Anyone interested in growing any kind of plant should be glad to receive How Plants Work, the science behind the amazing things plants do by Linda Chalker-Scott, a professor of horticulture at Washington State University. This is not a how-to garden book but instead a book to help you understand and appreciate how plants grow. The author has a very readable writing style and explains the whys of many gardening practices and plant functions. She also debunks several garden myths about nutrient supplements and management practices. Every serious gardener should read this book this winter! » Continue Reading.
Posts Tagged ‘Gardening’
My coworkers and I completed the installation of green infrastructure demonstration projects at the Hamilton County Soil and Water Conservation District office in Lake Pleasant including a rain garden, a bioswale and two rain barrels.
Local homeowners and municipalities have the opportunity to see the benefits of stormwater pollution prevention practices. The projects are designed to protect and preserve water quality as essential aspects of public health, a vibrant local economy and a flourishing ecosystem. » Continue Reading.
The course includes weekly presentations by Cornell University faculty, Cooperative Extension staff, and local experts on a wide range of garden topics. A binder of important resources that supplement the course lectures is provided. » Continue Reading.
Leaves. Some folks love them, some folks hate them; I think it mostly depends on how much room you have for them. Folks who live in towns or cities with small yards and large, mature shade trees can feel overwhelmed with all the leaves. But the rest of us with a little more space really cannot complain as those leaves are a wonderful resource!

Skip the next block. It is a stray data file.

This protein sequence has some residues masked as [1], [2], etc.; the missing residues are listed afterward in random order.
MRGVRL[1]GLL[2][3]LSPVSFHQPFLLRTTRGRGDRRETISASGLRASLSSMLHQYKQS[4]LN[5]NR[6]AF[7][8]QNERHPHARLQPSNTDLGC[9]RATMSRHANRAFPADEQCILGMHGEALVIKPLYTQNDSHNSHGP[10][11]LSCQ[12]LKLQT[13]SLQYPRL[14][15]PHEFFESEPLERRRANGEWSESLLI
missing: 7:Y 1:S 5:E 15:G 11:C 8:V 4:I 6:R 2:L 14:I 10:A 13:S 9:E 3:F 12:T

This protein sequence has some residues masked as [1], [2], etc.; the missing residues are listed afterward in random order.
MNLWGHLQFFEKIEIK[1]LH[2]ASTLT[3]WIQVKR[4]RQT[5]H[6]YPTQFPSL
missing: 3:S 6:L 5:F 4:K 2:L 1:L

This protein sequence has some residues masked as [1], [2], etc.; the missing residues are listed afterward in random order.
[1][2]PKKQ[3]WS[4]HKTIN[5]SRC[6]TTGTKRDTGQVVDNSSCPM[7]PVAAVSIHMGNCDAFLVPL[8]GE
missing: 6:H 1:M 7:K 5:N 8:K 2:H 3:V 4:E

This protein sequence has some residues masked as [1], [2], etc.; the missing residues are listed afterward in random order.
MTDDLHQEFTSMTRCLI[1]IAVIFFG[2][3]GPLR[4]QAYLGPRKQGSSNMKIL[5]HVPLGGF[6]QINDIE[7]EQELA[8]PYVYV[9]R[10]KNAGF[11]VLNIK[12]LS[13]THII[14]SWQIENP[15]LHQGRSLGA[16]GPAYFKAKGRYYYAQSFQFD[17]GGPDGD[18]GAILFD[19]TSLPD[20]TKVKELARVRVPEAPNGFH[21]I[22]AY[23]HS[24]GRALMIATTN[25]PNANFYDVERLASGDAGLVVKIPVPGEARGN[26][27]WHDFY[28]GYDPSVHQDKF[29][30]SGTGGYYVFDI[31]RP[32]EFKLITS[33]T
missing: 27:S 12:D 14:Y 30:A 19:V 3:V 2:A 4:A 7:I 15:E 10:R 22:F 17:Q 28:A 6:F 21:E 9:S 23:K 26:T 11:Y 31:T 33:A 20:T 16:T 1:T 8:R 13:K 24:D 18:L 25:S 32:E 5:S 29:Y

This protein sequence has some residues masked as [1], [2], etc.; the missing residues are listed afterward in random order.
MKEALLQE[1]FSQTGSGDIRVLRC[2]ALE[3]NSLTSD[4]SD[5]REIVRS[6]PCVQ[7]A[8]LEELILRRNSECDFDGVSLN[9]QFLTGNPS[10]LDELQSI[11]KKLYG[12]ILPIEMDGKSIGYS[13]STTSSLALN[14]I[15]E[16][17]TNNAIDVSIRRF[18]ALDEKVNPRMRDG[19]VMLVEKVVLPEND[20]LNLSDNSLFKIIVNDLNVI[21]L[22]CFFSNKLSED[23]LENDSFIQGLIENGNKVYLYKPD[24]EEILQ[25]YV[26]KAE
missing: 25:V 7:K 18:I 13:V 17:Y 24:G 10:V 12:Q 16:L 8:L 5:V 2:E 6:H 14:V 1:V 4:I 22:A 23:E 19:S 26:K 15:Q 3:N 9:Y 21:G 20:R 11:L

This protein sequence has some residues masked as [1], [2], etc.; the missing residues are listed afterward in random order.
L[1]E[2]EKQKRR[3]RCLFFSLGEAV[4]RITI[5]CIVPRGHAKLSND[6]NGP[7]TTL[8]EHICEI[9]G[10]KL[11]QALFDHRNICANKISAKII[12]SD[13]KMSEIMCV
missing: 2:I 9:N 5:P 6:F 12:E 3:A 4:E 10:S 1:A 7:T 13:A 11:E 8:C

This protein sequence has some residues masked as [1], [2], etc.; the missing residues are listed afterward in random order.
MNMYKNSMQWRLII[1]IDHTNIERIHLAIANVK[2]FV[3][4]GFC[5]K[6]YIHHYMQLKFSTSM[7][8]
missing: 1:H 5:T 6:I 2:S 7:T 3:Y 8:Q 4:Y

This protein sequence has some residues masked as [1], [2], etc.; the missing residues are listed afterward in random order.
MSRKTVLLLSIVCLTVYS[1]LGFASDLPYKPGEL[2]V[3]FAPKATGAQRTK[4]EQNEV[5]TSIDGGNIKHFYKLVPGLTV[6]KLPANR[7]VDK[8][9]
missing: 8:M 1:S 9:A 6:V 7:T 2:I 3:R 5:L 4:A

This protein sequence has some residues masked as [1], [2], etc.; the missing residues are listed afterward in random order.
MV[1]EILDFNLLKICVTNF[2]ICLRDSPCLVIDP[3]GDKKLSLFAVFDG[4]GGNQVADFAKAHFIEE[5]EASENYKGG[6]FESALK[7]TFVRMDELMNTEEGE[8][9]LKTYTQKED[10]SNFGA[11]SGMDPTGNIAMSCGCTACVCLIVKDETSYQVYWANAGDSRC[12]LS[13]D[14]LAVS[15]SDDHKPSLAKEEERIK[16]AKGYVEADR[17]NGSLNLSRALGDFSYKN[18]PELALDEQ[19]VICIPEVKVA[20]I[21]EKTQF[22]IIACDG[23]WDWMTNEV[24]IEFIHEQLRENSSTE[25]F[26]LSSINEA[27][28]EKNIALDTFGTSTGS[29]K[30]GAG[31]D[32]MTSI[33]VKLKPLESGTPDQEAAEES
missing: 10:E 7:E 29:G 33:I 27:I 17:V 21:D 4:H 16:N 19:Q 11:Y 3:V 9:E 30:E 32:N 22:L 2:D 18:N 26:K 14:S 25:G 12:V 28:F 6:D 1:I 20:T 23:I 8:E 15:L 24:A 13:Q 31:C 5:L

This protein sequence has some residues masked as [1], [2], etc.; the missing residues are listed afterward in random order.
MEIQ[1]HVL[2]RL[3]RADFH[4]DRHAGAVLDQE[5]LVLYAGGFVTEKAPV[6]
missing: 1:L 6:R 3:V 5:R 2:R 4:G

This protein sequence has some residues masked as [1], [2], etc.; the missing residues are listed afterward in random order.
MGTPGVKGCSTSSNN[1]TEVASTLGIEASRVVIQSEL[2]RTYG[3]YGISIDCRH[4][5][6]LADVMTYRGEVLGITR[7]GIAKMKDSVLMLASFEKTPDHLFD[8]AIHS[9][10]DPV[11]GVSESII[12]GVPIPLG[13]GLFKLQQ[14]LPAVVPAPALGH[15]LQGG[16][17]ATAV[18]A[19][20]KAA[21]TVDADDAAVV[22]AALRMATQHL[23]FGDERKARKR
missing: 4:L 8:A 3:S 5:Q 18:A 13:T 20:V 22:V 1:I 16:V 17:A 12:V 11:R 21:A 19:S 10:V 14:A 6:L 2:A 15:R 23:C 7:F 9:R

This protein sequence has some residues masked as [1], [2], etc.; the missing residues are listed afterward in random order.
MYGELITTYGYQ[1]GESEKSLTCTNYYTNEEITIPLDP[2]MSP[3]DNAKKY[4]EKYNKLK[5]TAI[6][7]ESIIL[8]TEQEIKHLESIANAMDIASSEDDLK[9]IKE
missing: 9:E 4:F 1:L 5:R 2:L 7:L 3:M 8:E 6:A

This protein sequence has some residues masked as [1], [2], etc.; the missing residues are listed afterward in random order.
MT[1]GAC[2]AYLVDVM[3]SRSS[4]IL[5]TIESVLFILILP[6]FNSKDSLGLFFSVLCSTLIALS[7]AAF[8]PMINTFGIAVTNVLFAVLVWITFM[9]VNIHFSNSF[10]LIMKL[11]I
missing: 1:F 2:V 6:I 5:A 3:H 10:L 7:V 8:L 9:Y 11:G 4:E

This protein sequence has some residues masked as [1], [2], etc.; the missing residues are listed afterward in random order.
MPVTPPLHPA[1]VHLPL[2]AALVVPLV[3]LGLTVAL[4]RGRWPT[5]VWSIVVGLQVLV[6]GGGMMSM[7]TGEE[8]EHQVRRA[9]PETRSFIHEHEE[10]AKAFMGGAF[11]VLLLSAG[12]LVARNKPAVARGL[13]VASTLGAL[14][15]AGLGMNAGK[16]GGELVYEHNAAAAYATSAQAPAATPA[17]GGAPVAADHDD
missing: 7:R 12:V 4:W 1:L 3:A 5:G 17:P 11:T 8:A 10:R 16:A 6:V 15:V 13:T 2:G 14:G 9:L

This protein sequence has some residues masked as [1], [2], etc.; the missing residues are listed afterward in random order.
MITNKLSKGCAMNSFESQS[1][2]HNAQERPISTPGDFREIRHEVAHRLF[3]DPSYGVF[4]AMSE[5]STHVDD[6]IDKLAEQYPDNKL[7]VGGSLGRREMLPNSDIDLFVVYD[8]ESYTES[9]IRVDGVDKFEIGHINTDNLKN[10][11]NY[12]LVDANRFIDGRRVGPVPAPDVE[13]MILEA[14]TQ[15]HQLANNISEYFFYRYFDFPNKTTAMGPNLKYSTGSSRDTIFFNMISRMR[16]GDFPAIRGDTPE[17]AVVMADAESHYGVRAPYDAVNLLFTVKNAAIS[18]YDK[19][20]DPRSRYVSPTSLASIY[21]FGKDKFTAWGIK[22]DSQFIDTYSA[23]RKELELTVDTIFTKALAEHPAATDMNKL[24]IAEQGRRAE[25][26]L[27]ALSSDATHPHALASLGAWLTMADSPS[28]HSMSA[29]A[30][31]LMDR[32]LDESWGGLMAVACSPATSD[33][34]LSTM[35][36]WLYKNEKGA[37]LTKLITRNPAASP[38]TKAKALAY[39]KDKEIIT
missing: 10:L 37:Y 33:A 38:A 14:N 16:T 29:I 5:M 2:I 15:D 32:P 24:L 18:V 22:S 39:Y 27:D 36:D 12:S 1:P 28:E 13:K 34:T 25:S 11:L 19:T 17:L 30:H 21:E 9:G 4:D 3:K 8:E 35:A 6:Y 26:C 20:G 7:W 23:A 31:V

While I waited for the young trees I planted around our house to grow I used to gather those bags of leaves along the city curbs. Now my trees are finally large enough that I have plenty. » Continue Reading.
The Adirondack Park Invasive Plant Program (APIPP) and the Adirondack Garden Club are co-sponsoring a workshop for nursery growers, landscapers and gardeners to learn about New York State’s recently enacted invasive plant regulations and how businesses and landowners can adapt.
The program, which is free and open to the public, will be held Thursday, October 29th from 9:30 am to 3 pm at Fort Ticonderoga. Certified Nursery and Landscape Professionals will have the opportunity to obtain continuing education credits by attending. » Continue Reading.
Linus, the precocious, blanket-toting “Peanuts” character, waited faithfully for The Great Pumpkin all night on Halloween in spite of being disappointed every year. Perhaps his unwavering belief in the mythical pumpkin was spurred on by the fact that almost every year brings the world a bigger “great pumpkin” of the sort one can measure and – at least potentially – eat. » Continue Reading.
The boards that form my raised beds are rotting away and I’m glad. I’ve been wanting to rearrange the beds so having to replace the boards gives me the opportunity and motivation to finally get this done.
One of the most frequent questions we get about setting up raised beds is what kind of lumber to use. » Continue Reading.
Tree topping is a subject I can really get worked up about. It’s unprofessional, unsightly, outrageous, unethical, dangerous, and I even suspect it causes more frequent rainy weekends and bad-hair days. It’s unthinkable, horrible, bad, yucko, blecch! That should be pretty clear—any questions? Oh, exactly what is tree topping? Hang on. Mmmph—there, that’s better. Had to wipe the foam off my mouth.
Tree topping is the removal of limbs and or/ trunks to an arbitrary length, leaving stubs. Variably known as heading, hat-racking or tipping, it is denounced by the Tree Care Industry of America, The International Society of Arboriculture and other professional tree-care organizations. » Continue Reading.
If you tolerate these herpetological visitors – or better yet, encourage their presence – you’ll be less likely to share your garden with ravenous bugs, or bottles of pesticide. » Continue Reading.
While there are many cool season crops that do well up here, most home gardeners spend the summer waiting for the royalty of crops to ripen: tomatoes! » Continue Reading.